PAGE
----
VIRIDIAN_CITY -- ROUTE_1
    VIRIDIAN_CITY -- ROUTE_22
    INDIGO_PLATEAU -- ROUTE_23
    ROUTE_7 -- CELADON_CITY
    ROUTE_7 -- SAFFRON_CITY
    ROUTE_3 -- ROUTE_4
    ROUTE_3 -- PEWTER_CITY
    ROUTE_2 -- PEWTER_CITY
    ROUTE_2 -- VIRIDIAN_CITY
    CINNABAR_ISLAND -- ROUTE_21
    CINNABAR_ISLAND -- ROUTE_20
    ROUTE_1 -- VIRIDIAN_CITY
    ROUTE_1 -- PALLET_TOWN
}

We can use a simple invocation of neato to produce a PDF file with:

neato -Tpdf pokemon_rb_towns_and_routes.dot > pokemon_rb_towns_and_routes.pdf

Check it out:

A graph visualizing all towns and routes in Pokémon Red and Blue (PDF file here)

OK, so towns and routes are cool. Can we augment this file to include buildings, tunnels, and rooms? There are warp and warp_to markers in the files in /data/mapObjects. For example, let’s look at SaffronCity.asm:

$ cat data/mapObjects/SaffronCity.asm
SaffronCity_Object:
    db $f ; border block

    db 8 ; warps
    warp 7, 5, 0, COPYCATS_HOUSE_1F
    warp 26, 3, 0, FIGHTING_DOJO
    warp 34, 3, 0, SAFFRON_GYM
    warp 13, 11, 0, SAFFRON_PIDGEY_HOUSE
    warp 25, 11, 0, SAFFRON_MART
    warp 18, 21, 0, SILPH_CO_1F
    warp 9, 29, 0, SAFFRON_POKECENTER
    warp 29, 29, 0, MR_PSYCHICS_HOUSE

    ...

    ; warp-to
    warp_to 7, 5, SAFFRON_CITY_WIDTH ; COPYCATS_HOUSE_1F
    warp_to 26, 3, SAFFRON_CITY_WIDTH ; FIGHTING_DOJO
    warp_to 34, 3, SAFFRON_CITY_WIDTH ; SAFFRON_GYM
    warp_to 13, 11, SAFFRON_CITY_WIDTH ; SAFFRON_PIDGEY_HOUSE
    warp_to 25, 11, SAFFRON_CITY_WIDTH ; SAFFRON_MART
    warp_to 18, 21, SAFFRON_CITY_WIDTH ; SILPH_CO_1F
    warp_to 9, 29, SAFFRON_CITY_WIDTH ; SAFFRON_POKECENTER
    warp_to 29, 29, SAFFRON_CITY_WIDTH ; MR_PSYCHICS_HOUSE

    ...

(These _WIDTH suffixes seem to indicate the coordinates are inside of the width of the map. We’ll clean them up later.)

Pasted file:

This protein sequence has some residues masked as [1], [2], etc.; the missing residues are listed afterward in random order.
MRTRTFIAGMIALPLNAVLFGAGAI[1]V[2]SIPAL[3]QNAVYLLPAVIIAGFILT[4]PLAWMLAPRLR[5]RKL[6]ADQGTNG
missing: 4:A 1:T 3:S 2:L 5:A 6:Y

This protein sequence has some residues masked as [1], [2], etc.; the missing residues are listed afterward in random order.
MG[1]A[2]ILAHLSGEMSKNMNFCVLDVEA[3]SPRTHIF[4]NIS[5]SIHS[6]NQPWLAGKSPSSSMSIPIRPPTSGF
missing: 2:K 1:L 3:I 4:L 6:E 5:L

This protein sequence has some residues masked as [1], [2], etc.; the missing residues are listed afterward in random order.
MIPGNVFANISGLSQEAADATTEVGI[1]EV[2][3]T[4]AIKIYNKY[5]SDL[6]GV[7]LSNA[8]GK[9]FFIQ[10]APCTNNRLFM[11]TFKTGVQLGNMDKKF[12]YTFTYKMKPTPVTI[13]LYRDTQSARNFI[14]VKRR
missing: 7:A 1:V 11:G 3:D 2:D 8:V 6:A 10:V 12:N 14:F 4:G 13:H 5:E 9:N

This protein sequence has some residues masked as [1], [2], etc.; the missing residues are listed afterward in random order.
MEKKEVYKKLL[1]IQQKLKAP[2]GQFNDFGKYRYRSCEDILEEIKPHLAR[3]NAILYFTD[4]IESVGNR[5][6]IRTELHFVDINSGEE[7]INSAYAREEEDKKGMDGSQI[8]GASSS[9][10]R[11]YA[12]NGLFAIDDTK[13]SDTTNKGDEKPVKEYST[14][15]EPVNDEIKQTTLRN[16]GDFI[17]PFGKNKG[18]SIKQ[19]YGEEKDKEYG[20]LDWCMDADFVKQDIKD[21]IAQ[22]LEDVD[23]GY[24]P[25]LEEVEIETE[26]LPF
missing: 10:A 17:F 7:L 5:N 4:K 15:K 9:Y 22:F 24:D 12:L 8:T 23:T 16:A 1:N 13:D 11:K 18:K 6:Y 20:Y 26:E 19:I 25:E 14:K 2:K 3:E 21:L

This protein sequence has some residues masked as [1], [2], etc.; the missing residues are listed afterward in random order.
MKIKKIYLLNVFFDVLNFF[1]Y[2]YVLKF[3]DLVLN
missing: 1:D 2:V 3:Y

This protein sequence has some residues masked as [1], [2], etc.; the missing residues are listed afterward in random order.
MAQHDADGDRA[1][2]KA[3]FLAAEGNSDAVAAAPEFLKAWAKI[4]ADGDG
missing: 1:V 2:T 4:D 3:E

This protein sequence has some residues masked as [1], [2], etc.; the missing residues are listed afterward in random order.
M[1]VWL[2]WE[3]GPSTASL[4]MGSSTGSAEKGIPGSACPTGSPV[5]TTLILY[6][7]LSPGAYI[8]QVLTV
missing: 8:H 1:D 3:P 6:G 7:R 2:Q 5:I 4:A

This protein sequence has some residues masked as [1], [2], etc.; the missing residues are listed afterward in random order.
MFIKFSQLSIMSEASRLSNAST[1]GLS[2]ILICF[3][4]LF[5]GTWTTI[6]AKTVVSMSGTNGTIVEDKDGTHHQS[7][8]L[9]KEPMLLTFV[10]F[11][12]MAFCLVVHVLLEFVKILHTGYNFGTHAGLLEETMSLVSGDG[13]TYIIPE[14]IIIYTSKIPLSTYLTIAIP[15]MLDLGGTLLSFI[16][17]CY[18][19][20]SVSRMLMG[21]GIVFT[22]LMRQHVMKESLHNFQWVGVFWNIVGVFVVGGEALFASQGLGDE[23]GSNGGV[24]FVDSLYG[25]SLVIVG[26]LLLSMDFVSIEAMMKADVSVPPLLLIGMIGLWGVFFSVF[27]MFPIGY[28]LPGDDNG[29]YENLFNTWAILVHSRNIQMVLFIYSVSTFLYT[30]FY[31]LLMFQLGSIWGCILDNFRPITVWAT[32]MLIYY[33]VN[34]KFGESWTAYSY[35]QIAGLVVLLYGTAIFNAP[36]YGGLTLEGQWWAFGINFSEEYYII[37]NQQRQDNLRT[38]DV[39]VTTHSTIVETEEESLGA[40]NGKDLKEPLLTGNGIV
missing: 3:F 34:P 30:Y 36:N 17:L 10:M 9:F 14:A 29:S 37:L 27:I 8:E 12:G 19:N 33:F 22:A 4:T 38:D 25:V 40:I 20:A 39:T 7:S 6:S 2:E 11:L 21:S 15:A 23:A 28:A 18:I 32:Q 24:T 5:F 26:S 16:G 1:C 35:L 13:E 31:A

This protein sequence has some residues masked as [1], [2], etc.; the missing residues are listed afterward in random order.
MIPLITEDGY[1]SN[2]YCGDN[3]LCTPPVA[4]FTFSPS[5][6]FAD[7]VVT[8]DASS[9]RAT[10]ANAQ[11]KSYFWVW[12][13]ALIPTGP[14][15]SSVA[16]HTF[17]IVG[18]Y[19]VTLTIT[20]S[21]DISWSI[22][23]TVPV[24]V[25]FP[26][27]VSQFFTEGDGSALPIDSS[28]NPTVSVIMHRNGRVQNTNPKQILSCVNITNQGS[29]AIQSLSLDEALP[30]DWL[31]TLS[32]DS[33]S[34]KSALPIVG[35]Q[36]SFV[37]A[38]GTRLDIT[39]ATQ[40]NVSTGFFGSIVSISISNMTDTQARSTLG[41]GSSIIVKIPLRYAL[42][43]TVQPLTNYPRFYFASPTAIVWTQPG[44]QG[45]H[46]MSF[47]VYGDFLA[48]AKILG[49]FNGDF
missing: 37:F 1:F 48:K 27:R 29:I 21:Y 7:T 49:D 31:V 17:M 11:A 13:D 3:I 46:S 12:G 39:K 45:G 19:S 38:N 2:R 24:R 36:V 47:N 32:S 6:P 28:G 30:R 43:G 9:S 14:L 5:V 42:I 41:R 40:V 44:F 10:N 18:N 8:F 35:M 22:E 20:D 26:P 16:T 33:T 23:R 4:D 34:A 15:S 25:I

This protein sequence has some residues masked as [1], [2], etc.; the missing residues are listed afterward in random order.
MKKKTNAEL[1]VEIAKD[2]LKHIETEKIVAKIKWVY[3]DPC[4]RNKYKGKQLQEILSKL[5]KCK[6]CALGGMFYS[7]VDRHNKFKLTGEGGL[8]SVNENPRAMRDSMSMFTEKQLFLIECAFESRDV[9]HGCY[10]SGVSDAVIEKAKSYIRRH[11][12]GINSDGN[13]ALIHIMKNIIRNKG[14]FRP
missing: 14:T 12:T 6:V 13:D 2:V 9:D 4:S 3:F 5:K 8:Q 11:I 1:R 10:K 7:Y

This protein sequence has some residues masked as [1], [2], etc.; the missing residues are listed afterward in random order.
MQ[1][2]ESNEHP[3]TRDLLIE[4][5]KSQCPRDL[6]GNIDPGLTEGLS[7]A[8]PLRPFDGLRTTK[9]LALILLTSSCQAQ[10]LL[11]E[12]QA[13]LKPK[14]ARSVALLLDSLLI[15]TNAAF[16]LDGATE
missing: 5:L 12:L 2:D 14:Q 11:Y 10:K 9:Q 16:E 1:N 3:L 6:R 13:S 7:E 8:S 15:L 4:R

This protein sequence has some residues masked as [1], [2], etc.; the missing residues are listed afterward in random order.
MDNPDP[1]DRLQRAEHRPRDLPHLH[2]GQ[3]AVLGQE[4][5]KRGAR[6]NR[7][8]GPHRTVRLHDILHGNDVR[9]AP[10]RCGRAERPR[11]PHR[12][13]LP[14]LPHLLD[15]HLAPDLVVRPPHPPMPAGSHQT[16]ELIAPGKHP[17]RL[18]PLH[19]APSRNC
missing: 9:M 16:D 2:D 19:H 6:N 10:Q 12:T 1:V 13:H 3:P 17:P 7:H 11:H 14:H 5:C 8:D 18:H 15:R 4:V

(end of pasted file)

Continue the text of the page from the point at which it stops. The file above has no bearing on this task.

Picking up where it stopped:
So, if we parse out the warp_to statements, we should be able to get a more complete view of the game’s locations and how they connect. Let’s start with a simple grep to find all the warp_to statements (run from /data/mapObjects):

grep -R "warp_to " ./
.//RocketHideoutB4F.asm:    warp_to 19, 10, ROCKET_HIDEOUT_B4F_WIDTH ; ROCKET_HIDEOUT_B3F
.//RocketHideoutB4F.asm:    warp_to 24, 15, ROCKET_HIDEOUT_B4F_WIDTH ; ROCKET_HIDEOUT_ELEVATOR
.//RocketHideoutB4F.asm:    warp_to 25, 15, ROCKET_HIDEOUT_B4F_WIDTH ; ROCKET_HIDEOUT_ELEVATOR
...

Next, pipe to awk to find the endpoints of the warp:

$ grep -R "warp_to " ./ | awk -F"," '{ print $3; }'
ROCKET_HIDEOUT_B4F_WIDTH ; ROCKET_HIDEOUT_B3F
ROCKET_HIDEOUT_B4F_WIDTH ; ROCKET_HIDEOUT_ELEVATOR
ROCKET_HIDEOUT_B4F_WIDTH ; ROCKET_HIDEOUT_ELEVATOR
CELADON_MART_3F_WIDTH ; CELADON_MART_4F
CELADON_MART_3F_WIDTH ; CELADON_MART_2F
CELADON_MART_3F_WIDTH ; CELADON_MART_ELEVATOR
BRUNOS_ROOM_WIDTH ; LORELEIS_ROOM
BRUNOS_ROOM_WIDTH ; LORELEIS_ROOM
BRUNOS_ROOM_WIDTH ; AGATHAS_ROOM
BRUNOS_ROOM_WIDTH ; AGATHAS_ROOM
BIKE_SHOP_WIDTH
...

This is close, but includes some warps that appear to point to themselves (like BIKE_SHOP_WIDTH above). No problem - we can only print lines with ; in them using grep:

$ grep -R "warp_to " ./ | awk -F"," '{ print $3; }' | grep ";"
ROCKET_HIDEOUT_B4F_WIDTH ; ROCKET_HIDEOUT_B3F
ROCKET_HIDEOUT_B4F_WIDTH ; ROCKET_HIDEOUT_ELEVATOR
ROCKET_HIDEOUT_B4F_WIDTH ; ROCKET_HIDEOUT_ELEVATOR
CELADON_MART_3F_WIDTH ; CELADON_MART_4F
CELADON_MART_3F_WIDTH ; CELADON_MART_2F
CELADON_MART_3F_WIDTH ; CELADON_MART_ELEVATOR
...

OK, almost done. Next, let’s strip out the _WIDTH text and put in edge connections:

$ grep -R "warp_to " ./ | awk -F"," '{ print $3; }' | grep ";" | sed -e "s/_WIDTH//" | sed -e "s/;/--/"
 ROCKET_HIDEOUT_B4F -- ROCKET_HIDEOUT_B3F
 ROCKET_HIDEOUT_B4F -- ROCKET_HIDEOUT_ELEVATOR
 ROCKET_HIDEOUT_B4F -- ROCKET_HIDEOUT_ELEVATOR
 CELADON_MART_3F -- CELADON_MART_4F
 CELADON_MART_3F -- CELADON_MART_2F
 CELADON_MART_3F -- CELADON_MART_ELEVATOR
...

(note the leading space here - not a big deal for the Graphviz tools)

Now, we’ll put this all into a pokemon_rb_all.dot file (along with the connections from pokemon_rb_towns_and_routes.dot) to make a graph of all of the locations in Pokémon Red and Blue. For this invocation, I also used neato:

neato -Tpdf pokemon_rb_all.dot > pokemon_rb_all.pdf

This graph is so cool! Check it out:

A graph visualizing all locations in Pokémon Red and Blue (PDF file here, dot file here)

There are so many sections of this graph with interesting details, like Victory Road leading into the Indigo Plateau and Elite Four:

A cropped version of the "all locations" graph showing just Victory Road, the Indigo Plateau, and the Elite Four sections of the graph

Or the maze-like Silph Company building:

A cropped version of the "all locations" graph showing just the Silph Company building floors

I think it’s really cool how easy it is to use simple tools to see these games from a new angle. I hope to look at other aspects of these games sometime in the future.